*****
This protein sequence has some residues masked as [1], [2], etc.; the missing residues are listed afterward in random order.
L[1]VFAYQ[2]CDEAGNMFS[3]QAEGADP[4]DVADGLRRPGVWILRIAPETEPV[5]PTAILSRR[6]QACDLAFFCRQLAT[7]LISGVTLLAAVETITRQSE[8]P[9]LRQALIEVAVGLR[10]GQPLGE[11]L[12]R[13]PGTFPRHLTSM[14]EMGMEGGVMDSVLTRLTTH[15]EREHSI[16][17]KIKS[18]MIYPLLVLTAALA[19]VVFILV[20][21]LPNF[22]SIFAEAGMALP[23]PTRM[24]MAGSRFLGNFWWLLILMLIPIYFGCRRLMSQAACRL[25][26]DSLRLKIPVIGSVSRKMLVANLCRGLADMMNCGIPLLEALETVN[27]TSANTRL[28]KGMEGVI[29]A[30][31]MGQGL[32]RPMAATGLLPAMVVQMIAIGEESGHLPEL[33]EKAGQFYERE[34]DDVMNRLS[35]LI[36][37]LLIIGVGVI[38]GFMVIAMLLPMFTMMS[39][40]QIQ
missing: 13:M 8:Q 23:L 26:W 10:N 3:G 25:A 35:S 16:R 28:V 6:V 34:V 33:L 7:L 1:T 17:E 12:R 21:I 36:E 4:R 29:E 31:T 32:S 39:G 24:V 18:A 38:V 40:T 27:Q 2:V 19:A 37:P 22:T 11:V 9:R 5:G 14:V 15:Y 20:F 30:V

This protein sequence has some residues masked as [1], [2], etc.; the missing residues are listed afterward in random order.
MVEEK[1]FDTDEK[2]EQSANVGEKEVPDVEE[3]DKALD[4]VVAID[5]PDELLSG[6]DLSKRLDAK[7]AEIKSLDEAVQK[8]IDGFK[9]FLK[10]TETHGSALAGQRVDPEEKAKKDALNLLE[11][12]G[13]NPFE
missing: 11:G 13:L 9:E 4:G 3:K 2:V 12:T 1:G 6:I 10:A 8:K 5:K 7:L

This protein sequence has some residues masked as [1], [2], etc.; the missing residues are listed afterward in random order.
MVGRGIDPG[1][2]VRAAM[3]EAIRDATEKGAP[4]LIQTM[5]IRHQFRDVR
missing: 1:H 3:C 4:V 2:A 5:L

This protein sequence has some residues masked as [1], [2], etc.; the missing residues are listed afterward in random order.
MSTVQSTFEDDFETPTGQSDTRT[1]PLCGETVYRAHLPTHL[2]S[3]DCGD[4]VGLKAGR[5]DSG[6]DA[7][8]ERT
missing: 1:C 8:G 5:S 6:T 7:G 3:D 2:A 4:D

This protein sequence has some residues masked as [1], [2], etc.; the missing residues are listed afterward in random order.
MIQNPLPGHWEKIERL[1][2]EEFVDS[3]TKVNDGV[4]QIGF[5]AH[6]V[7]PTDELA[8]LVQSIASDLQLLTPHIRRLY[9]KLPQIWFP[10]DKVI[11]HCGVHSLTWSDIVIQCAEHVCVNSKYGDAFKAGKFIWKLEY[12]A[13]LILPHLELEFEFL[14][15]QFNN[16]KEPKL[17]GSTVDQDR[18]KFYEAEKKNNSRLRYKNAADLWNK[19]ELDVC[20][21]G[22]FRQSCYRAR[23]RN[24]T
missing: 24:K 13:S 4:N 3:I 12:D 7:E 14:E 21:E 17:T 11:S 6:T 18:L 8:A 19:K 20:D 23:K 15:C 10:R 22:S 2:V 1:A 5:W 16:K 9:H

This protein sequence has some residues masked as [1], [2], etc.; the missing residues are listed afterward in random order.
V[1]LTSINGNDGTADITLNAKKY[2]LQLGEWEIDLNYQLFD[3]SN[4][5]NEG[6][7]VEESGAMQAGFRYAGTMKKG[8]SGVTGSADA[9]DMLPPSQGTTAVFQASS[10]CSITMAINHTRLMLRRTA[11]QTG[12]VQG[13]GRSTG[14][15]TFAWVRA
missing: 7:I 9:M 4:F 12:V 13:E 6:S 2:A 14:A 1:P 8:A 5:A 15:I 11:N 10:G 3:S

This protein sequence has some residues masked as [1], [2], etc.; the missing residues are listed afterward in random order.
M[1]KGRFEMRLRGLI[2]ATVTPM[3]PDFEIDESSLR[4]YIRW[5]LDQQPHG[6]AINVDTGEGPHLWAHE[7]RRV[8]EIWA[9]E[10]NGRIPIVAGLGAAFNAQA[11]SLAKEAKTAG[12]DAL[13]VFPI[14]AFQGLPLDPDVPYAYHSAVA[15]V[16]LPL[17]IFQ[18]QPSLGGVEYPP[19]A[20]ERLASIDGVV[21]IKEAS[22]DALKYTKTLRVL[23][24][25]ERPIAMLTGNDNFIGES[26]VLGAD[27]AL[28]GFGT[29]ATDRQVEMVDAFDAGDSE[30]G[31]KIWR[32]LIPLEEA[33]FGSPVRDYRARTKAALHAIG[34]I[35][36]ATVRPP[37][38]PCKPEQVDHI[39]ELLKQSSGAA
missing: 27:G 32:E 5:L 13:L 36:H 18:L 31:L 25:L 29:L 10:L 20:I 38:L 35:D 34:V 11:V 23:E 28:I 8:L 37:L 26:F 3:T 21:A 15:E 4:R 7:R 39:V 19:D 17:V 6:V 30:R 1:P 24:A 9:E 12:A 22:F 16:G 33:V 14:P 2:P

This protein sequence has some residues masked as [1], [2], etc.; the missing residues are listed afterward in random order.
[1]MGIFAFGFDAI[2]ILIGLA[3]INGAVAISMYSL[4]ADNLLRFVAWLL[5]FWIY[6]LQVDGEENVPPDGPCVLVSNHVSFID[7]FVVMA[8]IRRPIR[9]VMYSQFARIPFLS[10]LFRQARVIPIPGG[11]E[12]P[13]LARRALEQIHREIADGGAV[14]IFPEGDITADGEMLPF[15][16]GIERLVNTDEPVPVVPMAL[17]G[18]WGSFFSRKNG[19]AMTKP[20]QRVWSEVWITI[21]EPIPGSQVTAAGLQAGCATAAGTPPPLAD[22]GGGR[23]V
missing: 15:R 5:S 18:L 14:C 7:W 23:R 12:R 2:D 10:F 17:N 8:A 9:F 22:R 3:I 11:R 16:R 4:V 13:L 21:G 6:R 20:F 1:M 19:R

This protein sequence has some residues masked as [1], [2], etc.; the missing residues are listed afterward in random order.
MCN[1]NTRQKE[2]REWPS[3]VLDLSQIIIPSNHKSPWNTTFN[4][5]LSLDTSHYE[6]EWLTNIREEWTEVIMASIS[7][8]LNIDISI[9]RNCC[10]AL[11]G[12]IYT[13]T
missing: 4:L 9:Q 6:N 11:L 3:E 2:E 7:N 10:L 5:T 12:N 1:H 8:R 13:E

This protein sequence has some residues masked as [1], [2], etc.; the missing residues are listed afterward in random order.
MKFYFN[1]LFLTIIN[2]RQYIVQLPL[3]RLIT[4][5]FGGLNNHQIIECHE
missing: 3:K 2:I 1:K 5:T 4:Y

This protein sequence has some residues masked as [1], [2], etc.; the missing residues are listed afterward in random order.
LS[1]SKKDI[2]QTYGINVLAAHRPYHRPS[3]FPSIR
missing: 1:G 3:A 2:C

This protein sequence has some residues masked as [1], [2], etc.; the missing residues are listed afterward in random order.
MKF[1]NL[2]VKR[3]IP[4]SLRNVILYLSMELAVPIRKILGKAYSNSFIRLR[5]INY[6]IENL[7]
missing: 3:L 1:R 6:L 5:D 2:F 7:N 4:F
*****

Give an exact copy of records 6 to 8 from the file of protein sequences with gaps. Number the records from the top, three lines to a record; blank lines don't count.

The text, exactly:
This protein sequence has some residues masked as [1], [2], etc.; the missing residues are listed afterward in random order.
V[1]LTSINGNDGTADITLNAKKY[2]LQLGEWEIDLNYQLFD[3]SN[4][5]NEG[6][7]VEESGAMQAGFRYAGTMKKG[8]SGVTGSADA[9]DMLPPSQGTTAVFQASS[10]CSITMAINHTRLMLRRTA[11]QTG[12]VQG[13]GRSTG[14][15]TFAWVRA
missing: 7:I 9:M 4:F 12:V 13:E 6:S 2:A 14:A 1:P 8:A 5:A 15:I 11:N 10:G 3:S

This protein sequence has some residues masked as [1], [2], etc.; the missing residues are listed afterward in random order.
M[1]KGRFEMRLRGLI[2]ATVTPM[3]PDFEIDESSLR[4]YIRW[5]LDQQPHG[6]AINVDTGEGPHLWAHE[7]RRV[8]EIWA[9]E[10]NGRIPIVAGLGAAFNAQA[11]SLAKEAKTAG[12]DAL[13]VFPI[14]AFQGLPLDPDVPYAYHSAVA[15]V[16]LPL[17]IFQ[18]QPSLGGVEYPP[19]A[20]ERLASIDGVV[21]IKEAS[22]DALKYTKTLRVL[23][24][25]ERPIAMLTGNDNFIGES[26]VLGAD[27]AL[28]GFGT[29]ATDRQVEMVDAFDAGDSE[30]G[31]KIWR[32]LIPLEEA[33]FGSPVRDYRARTKAALHAIG[34]I[35][36]ATVRPP[37][38]PCKPEQVDHI[39]ELLKQSSGAA
missing: 27:G 32:E 5:L 13:L 36:H 18:L 31:L 25:L 29:L 10:L 20:I 38:L 35:D 34:V 11:V 23:E 28:I 8:L 37:L 26:F 3:T 21:A 15:E 4:R 7:R 39:V 19:D 17:V 6:V 30:R 1:P 24:A 9:E 12:A 22:F 16:G 33:V 14:P 2:P

This protein sequence has some residues masked as [1], [2], etc.; the missing residues are listed afterward in random order.
[1]MGIFAFGFDAI[2]ILIGLA[3]INGAVAISMYSL[4]ADNLLRFVAWLL[5]FWIY[6]LQVDGEENVPPDGPCVLVSNHVSFID[7]FVVMA[8]IRRPIR[9]VMYSQFARIPFLS[10]LFRQARVIPIPGG[11]E[12]P[13]LARRALEQIHREIADGGAV[14]IFPEGDITADGEMLPF[15][16]GIERLVNTDEPVPVVPMAL[17]G[18]WGSFFSRKNG[19]AMTKP[20]QRVWSEVWITI[21]EPIPGSQVTAAGLQAGCATAAGTPPPLAD[22]GGGR[23]V
missing: 15:R 5:S 18:L 14:C 7:W 23:R 12:R 2:D 10:F 17:N 8:A 9:F 22:R 3:I 11:R 16:R 4:V 13:L 21:G 6:R 20:F 1:M 19:R